1. Build a Game-Playing Agent — use adversarial search with heuristic evaluations to build a sudoku solving and isolation playing agent.
2. Implement a Planning Search — build an air cargo logistics system using planning graph heuristics.
3. Design a Sign Language Recognition System — use Hidden Markov Models to recognise gestures in American Sign Language.
If you haven’t completed the DLND, Term 2 of the AIND will consist of one of the following with an option to purchase more. I had completed the DLND upon signing up so I have access to all three.*
The content of Term 1 was hard for me to ingest. As I had already been learning about deep learning and other machine learning techniques, the topics covered in Term 1 difficult due to my lack of programming ability.
*This may have changed, be sure to email Udacity support for clarification.
1. Computer Vision Concentration — build a facial key point detection system using deep learning and OpenCV.
2. Natural Language Processing Concentration — build a machine translation model to translate English to French. [I’m currently here]
3. Speech Recognition System — build a speech detection system.
Within each of the concentrations, you are taken through a series of mini-projects and lectures leading up to the final project.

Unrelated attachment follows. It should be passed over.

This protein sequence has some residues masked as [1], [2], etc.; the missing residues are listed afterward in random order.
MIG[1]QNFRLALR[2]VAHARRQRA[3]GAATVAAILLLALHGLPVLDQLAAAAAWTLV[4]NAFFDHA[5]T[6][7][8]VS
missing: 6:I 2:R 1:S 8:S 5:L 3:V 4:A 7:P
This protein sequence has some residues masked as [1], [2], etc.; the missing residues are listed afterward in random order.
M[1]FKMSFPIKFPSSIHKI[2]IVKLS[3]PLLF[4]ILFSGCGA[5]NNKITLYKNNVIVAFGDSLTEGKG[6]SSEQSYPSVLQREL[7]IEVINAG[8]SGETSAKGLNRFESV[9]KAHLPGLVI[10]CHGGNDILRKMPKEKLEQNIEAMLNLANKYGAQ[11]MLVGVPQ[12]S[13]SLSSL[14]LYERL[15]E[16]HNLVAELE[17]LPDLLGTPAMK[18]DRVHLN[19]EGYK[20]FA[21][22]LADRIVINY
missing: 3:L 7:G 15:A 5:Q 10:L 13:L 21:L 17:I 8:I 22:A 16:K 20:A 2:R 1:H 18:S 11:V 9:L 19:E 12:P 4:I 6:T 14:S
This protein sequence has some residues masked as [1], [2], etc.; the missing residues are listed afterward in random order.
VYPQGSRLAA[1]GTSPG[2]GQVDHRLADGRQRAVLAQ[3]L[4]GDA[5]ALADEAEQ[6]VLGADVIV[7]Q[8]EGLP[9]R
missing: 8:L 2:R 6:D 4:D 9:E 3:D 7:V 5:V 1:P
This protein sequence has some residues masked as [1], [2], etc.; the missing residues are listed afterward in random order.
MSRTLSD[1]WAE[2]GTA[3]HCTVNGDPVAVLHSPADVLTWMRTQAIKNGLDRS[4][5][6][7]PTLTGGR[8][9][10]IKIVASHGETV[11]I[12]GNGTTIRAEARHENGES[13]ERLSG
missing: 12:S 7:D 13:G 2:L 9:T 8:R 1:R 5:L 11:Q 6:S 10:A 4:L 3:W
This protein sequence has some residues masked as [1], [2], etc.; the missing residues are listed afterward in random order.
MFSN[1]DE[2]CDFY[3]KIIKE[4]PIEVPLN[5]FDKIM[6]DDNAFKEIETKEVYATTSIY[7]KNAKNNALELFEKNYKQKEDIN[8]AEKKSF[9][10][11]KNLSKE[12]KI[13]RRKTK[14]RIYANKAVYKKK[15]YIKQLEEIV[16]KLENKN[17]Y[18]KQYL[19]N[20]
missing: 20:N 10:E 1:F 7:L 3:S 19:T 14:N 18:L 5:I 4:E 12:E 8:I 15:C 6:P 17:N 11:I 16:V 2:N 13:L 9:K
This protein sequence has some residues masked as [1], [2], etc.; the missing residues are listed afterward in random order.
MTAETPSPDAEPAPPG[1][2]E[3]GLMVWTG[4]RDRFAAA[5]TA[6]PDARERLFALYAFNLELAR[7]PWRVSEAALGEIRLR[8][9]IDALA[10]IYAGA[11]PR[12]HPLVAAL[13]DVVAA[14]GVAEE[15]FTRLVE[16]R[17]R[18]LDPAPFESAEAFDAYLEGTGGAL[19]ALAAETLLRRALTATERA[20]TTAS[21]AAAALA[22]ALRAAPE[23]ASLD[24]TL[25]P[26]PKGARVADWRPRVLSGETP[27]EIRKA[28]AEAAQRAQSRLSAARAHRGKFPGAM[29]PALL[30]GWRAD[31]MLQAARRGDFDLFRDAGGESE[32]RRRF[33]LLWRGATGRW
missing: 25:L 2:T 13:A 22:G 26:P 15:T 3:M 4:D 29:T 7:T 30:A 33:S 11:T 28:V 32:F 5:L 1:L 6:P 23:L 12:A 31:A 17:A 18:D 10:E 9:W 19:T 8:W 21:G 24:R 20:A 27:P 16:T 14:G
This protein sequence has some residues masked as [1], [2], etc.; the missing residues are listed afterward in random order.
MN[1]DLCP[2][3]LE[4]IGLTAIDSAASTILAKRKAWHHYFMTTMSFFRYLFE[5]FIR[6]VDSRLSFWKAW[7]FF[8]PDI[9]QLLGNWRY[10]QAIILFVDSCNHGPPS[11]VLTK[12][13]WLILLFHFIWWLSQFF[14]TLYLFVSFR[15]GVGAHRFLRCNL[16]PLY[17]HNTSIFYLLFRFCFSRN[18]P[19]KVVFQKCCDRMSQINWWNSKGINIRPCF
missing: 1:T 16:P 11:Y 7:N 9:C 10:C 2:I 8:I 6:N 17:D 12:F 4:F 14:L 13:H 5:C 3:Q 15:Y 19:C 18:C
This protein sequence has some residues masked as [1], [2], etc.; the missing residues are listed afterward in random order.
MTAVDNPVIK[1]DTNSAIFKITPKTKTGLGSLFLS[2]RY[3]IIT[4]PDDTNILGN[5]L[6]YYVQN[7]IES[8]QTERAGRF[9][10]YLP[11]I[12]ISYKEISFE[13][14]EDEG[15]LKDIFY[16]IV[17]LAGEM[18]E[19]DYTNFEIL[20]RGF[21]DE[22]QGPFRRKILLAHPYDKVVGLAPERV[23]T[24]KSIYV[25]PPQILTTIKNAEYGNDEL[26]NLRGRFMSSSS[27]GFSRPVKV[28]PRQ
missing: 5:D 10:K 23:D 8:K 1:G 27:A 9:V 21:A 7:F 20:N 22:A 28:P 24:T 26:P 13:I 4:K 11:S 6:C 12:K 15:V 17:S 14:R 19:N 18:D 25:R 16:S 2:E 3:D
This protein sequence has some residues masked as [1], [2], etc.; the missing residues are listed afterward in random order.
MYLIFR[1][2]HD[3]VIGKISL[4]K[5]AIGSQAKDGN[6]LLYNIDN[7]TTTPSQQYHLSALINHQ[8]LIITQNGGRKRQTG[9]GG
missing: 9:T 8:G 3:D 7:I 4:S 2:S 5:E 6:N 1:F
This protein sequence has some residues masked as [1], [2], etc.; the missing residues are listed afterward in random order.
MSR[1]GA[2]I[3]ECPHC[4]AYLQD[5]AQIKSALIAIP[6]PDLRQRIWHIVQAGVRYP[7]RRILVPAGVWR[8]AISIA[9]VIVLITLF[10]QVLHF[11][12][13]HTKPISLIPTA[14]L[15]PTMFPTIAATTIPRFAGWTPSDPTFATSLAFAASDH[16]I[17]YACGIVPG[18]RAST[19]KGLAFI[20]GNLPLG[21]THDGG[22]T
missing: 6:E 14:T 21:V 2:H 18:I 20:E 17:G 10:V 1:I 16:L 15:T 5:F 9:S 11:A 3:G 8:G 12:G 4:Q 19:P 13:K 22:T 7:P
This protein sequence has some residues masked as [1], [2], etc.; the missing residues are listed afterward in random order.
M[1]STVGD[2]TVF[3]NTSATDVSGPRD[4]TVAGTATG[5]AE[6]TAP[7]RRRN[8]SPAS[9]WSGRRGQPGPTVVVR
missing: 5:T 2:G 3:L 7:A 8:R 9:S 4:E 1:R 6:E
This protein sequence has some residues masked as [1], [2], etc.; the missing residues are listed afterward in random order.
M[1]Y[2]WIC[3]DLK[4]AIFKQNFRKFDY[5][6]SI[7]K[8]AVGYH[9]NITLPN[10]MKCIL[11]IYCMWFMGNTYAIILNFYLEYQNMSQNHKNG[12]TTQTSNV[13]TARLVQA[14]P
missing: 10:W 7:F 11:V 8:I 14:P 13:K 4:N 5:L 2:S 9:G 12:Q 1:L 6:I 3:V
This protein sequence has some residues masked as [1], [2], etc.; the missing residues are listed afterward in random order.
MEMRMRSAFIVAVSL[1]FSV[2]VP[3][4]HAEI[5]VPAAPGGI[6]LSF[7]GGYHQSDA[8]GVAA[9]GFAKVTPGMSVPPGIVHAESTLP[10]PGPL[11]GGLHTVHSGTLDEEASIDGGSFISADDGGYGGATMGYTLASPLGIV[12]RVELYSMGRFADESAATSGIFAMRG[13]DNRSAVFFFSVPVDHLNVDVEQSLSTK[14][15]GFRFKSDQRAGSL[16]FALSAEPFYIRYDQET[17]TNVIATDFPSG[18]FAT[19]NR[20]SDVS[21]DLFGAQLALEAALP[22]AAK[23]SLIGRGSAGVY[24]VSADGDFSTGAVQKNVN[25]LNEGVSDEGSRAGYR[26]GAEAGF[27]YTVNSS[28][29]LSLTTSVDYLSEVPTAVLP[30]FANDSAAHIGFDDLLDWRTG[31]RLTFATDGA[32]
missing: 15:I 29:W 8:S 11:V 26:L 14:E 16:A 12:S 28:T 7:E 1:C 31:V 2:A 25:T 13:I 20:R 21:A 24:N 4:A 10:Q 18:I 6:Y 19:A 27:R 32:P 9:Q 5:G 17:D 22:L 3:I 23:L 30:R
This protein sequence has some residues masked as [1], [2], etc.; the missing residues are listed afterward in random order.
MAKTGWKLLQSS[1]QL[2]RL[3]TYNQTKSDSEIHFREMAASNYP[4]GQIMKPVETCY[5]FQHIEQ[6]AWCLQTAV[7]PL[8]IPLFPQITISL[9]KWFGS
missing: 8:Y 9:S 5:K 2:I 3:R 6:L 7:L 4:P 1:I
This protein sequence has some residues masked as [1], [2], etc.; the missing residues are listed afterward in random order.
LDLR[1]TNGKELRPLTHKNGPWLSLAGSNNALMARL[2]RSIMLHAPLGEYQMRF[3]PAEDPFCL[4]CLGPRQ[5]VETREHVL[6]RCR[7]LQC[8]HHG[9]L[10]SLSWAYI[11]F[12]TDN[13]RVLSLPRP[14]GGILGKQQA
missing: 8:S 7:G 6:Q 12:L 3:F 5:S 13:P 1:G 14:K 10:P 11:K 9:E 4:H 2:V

I’m currently up to the second concentration of Term 2. Most recently, I’ve been practicing implementing the steps of a Natural Language Processing pipeline (text preprocessing, feature extraction and modelling). All of this is in preparation for the machine translation project.
Submitting a project for the DLND and AIND is very similar. Through the Udacity classroom, you can submit project files or a link to GitHub with your code.
Within 24-hours a Udacity reviewer will get back to you with your grade (pass or needs more work). However, this is no ordinary review. The reviewer will have often left several comments throughout your code with feedback or advice to learn more about it.
I can’t talk highly enough about the reviewers. I always look forward to hearing their perspective.
For the deeplearning.ai specialisation, all projects and mini-quizzes are marked automatically. This is time-saving, as you get immediate results, though, you miss out on advice to learn more and where to improve.